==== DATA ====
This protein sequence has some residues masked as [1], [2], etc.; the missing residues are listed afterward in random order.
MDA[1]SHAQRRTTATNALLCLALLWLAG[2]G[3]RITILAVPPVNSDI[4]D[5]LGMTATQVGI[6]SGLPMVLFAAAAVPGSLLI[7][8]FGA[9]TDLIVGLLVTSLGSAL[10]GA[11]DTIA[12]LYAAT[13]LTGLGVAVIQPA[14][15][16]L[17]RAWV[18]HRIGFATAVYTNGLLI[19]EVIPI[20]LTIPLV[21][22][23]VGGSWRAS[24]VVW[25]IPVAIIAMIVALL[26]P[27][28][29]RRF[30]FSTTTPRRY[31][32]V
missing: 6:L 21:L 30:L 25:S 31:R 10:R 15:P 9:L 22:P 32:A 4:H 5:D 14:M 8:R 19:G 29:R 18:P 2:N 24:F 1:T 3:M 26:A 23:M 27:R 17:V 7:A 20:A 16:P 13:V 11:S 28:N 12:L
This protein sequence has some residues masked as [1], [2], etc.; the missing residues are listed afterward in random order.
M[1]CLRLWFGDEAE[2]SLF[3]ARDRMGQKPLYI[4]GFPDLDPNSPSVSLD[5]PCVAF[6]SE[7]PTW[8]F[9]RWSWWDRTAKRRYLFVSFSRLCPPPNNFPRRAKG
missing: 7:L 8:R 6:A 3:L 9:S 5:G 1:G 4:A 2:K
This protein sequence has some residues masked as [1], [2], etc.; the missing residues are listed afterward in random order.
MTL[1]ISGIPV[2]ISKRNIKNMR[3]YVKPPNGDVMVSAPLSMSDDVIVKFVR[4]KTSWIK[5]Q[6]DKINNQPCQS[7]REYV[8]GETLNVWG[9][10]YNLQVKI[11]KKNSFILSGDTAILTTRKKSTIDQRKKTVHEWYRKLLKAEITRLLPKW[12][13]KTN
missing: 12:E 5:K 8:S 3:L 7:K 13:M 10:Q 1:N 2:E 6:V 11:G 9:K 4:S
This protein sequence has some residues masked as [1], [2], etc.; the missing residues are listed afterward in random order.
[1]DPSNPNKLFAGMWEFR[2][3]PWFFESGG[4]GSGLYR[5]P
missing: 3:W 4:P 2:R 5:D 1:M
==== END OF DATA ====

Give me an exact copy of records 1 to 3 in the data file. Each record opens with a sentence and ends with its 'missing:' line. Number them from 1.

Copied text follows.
This protein sequence has some residues masked as [1], [2], etc.; the missing residues are listed afterward in random order.
MDA[1]SHAQRRTTATNALLCLALLWLAG[2]G[3]RITILAVPPVNSDI[4]D[5]LGMTATQVGI[6]SGLPMVLFAAAAVPGSLLI[7][8]FGA[9]TDLIVGLLVTSLGSAL[10]GA[11]DTIA[12]LYAAT[13]LTGLGVAVIQPA[14][15][16]L[17]RAWV[18]HRIGFATAVYTNGLLI[19]EVIPI[20]LTIPLV[21][22][23]VGGSWRAS[24]VVW[25]IPVAIIAMIVALL[26]P[27][28][29]RRF[30]FSTTTPRRY[31][32]V
missing: 6:L 21:L 30:L 25:S 31:R 10:R 15:P 9:L 22:P 32:A 4:H 5:D 14:M 8:R 19:G 29:R 18:P 2:N 24:F 1:T 3:M 26:A 23:M 27:R 17:V 7:A 20:A 16:P 13:V 11:S 28:N 12:L
This protein sequence has some residues masked as [1], [2], etc.; the missing residues are listed afterward in random order.
M[1]CLRLWFGDEAE[2]SLF[3]ARDRMGQKPLYI[4]GFPDLDPNSPSVSLD[5]PCVAF[6]SE[7]PTW[8]F[9]RWSWWDRTAKRRYLFVSFSRLCPPPNNFPRRAKG
missing: 7:L 8:R 6:A 3:L 9:S 5:G 1:G 4:A 2:K
This protein sequence has some residues masked as [1], [2], etc.; the missing residues are listed afterward in random order.
MTL[1]ISGIPV[2]ISKRNIKNMR[3]YVKPPNGDVMVSAPLSMSDDVIVKFVR[4]KTSWIK[5]Q[6]DKINNQPCQS[7]REYV[8]GETLNVWG[9][10]YNLQVKI[11]KKNSFILSGDTAILTTRKKSTIDQRKKTVHEWYRKLLKAEITRLLPKW[12][13]KTN
missing: 12:E 5:K 8:S 3:L 7:K 13:M 10:Q 1:N 2:E 6:V 11:G 9:K 4:S